New research reveals the positive impact of ‘photo therapy’ on children’s mental wellbeing
94% of parents agree their child feels happier when they look at photos of themselves at home with their family
94% agree that looking at their child’s photos together as a family helps them to feel more connected
89% agree that looking at family photos increases their child’s sense of belonging
90% agree that when their child looks at photos of themselves they start smiling and laughing
94% of parents recognise the power that family photo albums have to make their children feel happier and families to feel more connected.
New research commissioned by family photo journal app BackThen and conducted by The Pulse Business reveals the positive impact of ‘photo therapy’, an expressive arts therapy using photography to help all parents bond more deeply with their children.
Professor Geoffrey Beattie, internationally acclaimed psychologist, author and broadcaster who was the resident on-screen psychologist for 11 series of Big Brother, commented on the findings. He explained that we, as humans, “underestimate the considerable psychological power of family portraiture.”
The findings delivered insights that revealed the power of family photography to trigger conversations and bind families; to provide a means of active mood management; and to implant and strengthen childhood memories – all proven to positively impact children’s mental wellbeing now and in later life.
1. Triggering conversations and binding families
94% of parents agreed that looking at their child’s photos together as a family helps them to feel more connected to each other; 89% of parents added that looking at family photos increases their child’s sense of belonging. Parents pointed out that family photos create a feeling of being loved and cherished and reassure children that they have a meaning and a place in the world.
As one parent commented: “It creates chances for us to connect, share moments and I believe it helps her feel more loved and connected to see moments that happened that she may not actually remember happening because she was so little.”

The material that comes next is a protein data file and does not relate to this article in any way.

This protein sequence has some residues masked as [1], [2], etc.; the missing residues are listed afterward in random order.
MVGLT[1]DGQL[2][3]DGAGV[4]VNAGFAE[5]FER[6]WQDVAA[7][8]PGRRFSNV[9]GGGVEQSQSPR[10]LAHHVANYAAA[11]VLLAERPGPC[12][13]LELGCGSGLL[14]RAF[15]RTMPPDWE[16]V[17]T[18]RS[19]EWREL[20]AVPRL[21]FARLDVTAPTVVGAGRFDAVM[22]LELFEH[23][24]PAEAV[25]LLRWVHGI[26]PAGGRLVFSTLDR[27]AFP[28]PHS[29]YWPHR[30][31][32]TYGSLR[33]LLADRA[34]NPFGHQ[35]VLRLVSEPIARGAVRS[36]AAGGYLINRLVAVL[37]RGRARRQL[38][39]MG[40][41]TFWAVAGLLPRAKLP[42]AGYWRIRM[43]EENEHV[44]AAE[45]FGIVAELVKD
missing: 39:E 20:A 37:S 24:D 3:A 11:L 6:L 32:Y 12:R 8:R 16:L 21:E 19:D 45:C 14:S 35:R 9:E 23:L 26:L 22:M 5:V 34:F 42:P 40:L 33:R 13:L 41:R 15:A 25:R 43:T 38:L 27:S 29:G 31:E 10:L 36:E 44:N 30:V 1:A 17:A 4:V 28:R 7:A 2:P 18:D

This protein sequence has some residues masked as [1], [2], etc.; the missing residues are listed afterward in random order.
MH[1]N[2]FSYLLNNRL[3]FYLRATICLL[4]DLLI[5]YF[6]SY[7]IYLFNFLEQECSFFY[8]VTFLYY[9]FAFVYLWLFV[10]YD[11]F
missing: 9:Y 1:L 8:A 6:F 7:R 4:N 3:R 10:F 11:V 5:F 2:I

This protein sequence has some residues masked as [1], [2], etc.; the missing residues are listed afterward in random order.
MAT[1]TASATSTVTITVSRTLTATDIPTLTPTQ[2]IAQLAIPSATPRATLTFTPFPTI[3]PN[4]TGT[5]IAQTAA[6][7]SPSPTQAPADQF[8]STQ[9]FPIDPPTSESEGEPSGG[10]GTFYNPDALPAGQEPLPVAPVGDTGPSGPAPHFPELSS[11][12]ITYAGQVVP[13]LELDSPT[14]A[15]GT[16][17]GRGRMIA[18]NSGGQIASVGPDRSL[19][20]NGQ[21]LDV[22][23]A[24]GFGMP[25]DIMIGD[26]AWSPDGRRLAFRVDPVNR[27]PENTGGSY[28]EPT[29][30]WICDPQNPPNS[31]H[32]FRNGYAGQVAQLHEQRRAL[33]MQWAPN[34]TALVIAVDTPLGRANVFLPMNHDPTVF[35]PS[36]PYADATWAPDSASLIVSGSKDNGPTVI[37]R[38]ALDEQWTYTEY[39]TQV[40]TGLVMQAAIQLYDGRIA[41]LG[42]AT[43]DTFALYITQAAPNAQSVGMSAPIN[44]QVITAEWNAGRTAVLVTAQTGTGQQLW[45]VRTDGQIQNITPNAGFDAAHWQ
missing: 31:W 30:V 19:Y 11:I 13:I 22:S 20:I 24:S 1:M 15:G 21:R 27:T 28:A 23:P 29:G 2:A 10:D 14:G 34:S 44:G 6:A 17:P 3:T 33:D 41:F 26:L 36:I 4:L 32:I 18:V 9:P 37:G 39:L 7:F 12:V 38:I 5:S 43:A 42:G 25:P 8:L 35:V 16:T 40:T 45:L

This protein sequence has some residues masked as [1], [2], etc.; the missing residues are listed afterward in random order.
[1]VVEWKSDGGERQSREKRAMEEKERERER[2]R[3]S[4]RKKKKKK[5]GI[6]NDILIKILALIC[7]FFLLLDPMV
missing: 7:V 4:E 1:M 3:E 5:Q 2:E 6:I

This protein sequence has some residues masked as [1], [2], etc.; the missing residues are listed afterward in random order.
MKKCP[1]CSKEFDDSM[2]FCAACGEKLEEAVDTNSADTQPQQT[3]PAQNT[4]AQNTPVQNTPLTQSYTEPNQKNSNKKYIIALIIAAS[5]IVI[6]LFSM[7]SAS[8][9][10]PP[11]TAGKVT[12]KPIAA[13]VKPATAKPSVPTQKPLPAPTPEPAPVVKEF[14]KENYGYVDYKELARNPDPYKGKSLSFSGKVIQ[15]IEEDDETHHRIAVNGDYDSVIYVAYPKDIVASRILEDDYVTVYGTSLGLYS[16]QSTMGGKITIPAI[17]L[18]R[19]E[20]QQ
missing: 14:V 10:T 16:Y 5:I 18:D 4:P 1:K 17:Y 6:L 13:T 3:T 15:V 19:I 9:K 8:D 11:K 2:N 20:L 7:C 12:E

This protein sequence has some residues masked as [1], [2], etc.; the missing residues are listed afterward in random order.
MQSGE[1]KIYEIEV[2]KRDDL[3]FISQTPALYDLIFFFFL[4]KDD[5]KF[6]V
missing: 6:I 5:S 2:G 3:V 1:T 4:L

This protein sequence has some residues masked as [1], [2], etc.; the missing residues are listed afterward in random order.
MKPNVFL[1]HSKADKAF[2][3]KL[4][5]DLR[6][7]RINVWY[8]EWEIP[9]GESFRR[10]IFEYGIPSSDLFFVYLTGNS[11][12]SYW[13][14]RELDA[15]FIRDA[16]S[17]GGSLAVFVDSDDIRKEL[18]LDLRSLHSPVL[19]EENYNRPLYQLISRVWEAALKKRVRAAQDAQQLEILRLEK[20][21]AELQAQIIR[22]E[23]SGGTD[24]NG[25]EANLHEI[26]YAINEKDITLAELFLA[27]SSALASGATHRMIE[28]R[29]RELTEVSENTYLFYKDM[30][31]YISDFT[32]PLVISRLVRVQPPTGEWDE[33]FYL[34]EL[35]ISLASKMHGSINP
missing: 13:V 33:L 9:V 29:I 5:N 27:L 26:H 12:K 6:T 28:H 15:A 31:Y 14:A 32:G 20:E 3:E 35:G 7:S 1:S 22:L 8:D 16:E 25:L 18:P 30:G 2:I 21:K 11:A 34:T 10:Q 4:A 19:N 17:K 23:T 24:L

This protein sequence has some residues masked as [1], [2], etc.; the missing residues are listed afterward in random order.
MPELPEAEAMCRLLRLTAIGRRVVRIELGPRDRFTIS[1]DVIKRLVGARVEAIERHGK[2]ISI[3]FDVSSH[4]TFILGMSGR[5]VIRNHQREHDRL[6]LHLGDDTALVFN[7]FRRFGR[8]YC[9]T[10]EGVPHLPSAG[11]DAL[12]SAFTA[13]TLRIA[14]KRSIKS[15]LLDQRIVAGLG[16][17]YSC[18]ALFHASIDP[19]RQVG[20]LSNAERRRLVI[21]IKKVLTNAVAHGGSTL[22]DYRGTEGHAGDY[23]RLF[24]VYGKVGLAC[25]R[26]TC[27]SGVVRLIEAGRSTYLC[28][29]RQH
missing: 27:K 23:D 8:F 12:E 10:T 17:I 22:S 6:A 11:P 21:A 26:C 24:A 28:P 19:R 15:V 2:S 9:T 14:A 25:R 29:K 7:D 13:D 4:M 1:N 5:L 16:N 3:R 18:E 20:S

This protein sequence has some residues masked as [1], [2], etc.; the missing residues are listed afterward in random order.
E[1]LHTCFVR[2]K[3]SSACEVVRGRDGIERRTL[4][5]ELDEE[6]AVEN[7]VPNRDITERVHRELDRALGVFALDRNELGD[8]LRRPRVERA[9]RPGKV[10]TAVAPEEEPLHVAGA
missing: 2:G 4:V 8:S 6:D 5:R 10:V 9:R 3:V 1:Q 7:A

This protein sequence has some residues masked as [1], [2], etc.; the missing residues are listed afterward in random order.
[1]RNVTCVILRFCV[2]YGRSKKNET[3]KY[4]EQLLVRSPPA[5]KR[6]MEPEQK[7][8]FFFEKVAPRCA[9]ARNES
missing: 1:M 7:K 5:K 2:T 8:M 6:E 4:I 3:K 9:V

Professor Beattie expanded on what is driving this: “Photo albums do seem to trigger a lot of conversations within the family and it’s these conversations that draw families together because they sit down to talk about it as one. Photography takes them to the next level of intimacy; it connects a family together on a deeper, more intimate level. It acts as a social binding device for the family.”
Pete Triplow, Founder, BackThen, added: “What this research tells us is that for parents, looking at a timeline of photos with their children builds a closer bond and raises the importance of bringing those memories back into the present. It means the whole family can remember, share recollections that might have been forgotten and feel closer both through remembering the experience itself and being reminded of the pleasure it gave.”
Numerous psychological and sociological studies have pointed to the positive impact on children’s mental wellbeing caused by a strong sense of belonging within families. Long-term benefits include fewer symptoms of depression and anxiety and higher self-esteem, less likelihood of engaging in risky behaviours and more likelihood of succeeding academically and socially.
2. Active mood management